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A Less Perfect Union: Gay Marriage and the Subversion of the Republic
Posted on Oct 24, 2008
By Scott Tucker
After the California Supreme Court decision was announced in May, well-meaning people asked whether I would be marrying Larry Gross, my friend, lover and comrade of 33 years. We already considered ourselves married, and this marriage existed long before we tied the legal knot in a civil ceremony on Cesar Chavez Boulevard in Los Angeles. Our real marriage belongs in the old-fashioned antinomian tradition. No bloody thanks to career politicians, to churches or synagogues, or to the corporate state. We consider legal marriage as an important but limited advance in a landscape still strewn with land mines. Certainly the far right will retrench in another part of the field.
Look, we’re glad some justices on the bench still have some sense of justice. But let’s not lose our heads while walking up the aisle and collecting enough crystal and cutlery to go into the catering business. We chose legal marriage with the aim of securing benefits which are by no means entirely secured by civil unions alone. Whether we like it or not, marriage in this country has not yet been disentangled from religious presumptions and from petty dictators. We feel genuine uncertainty and anxiety about democracy in this country, and we cannot rely upon many “progressives” and career politicians in the fight for civil equality. To count upon leading corporate Democrats in the fight for democratic socialism would be delusional. Under these circumstances, we cut a deal with the state, but we will never disavow solidarity with single people, with non-monogamous people and with communal households.
The outright refusal of marriage is a principled position that commands respect. Especially since we do not live in a society which bears any resemblance to a social democracy. But only a dogmatist would claim that such refusals are the only way to gain traction and resistance against the Straight State, or against a society Christopher Isherwood once called “the heterosexual dictatorship.” That dictatorship has been eroded and undermined over recent decades, but we cannot predict the trajectory of social change or social reaction.
Social democrats inside and outside the Green, Socialist and Democratic parties are engaged in a war of position across a broad front of struggles. No one is claiming that same-sex marriage is the path to utopia, only that this struggle is essential to the preservation of a secular republic.
Some “progressives” endorse the notion that civil unions should be a separate but equal institution for lesbians and gay men. That may sound fair at first, but consider: If civil unions are to be the gold standard in a secular republic, why not advance the campaign for civil unions by encouraging straight folks to lead by example?
Again, consider: Why not begin a widespread boycott of marriage among those who are presently the overwhelming majority of members within that club—namely, heterosexuals? To ask such questions is to answer them—because the overwhelming majority is not brave. Neither among heterosexuals nor among homosexuals. If civic courage and dissent were already the daily norm, then indeed we might be on the verge of a social revolution. Or at least a general strike. Instead, we choose our battles, but not often on the social terrain we would like to choose.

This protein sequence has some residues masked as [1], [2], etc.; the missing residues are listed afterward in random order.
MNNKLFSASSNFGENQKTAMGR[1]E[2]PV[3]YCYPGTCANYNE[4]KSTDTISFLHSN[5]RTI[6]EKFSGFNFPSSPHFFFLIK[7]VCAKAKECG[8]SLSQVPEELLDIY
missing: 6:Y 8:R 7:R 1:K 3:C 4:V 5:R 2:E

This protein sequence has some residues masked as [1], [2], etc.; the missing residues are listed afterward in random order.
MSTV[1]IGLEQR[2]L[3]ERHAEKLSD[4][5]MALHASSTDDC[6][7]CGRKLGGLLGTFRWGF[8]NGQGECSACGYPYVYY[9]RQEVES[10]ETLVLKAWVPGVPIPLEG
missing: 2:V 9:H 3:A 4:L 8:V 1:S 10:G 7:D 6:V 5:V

What is the moral and political difference between marriage as a human right and marriage as just another capitalist country club? Marriage has a social history and indeed human possibilities that long predate the modern state. There are secular libertarians who are willing to reinvent marriage as one more corporate contract, and some of them do indeed serve as judges in the public courts. This does not mean we, the people, must accept the bad bargain of capitalist social relations without friction or struggle.
The far right worries that same-sex couples will pollute and damage the sacred institution of marriage. Indeed, equal justice also means that marriages are valid without the sacred canopy of any faith or religion. We are already living witnesses of the simultaneous breakdown and revision of social and legal contracts which include marriage, but which also go well beyond marriage.
If marriage offers only the protection of a corporate contract, then we are all well advised: Buyer beware! Then the marital contract has all the romance of the health insurance racket, which functions by ensuring the health of the insurance industry, and which offers condolences to patients who did not decipher the fine print. But people who choose legal marriages are not mere products on an industrial assembly line. We, the people, are not of one mind. This pluralism of ideas and desires is the homeland of democracy.
A secular republic must guarantee the freedom of all persons to love and marry whomever we wish. A republic respecting human rights and civil liberties must therefore be founded upon limited government and a division of public power. In the realm of love and of kinship, each of us must defend the most perfect freedom of association. One of the earliest flags of resistance against the British empire was a banner bearing the image of a coiled snake ready to strike and the motto “Don’t Tread On Me.” That’s the spirit, if only we dared.
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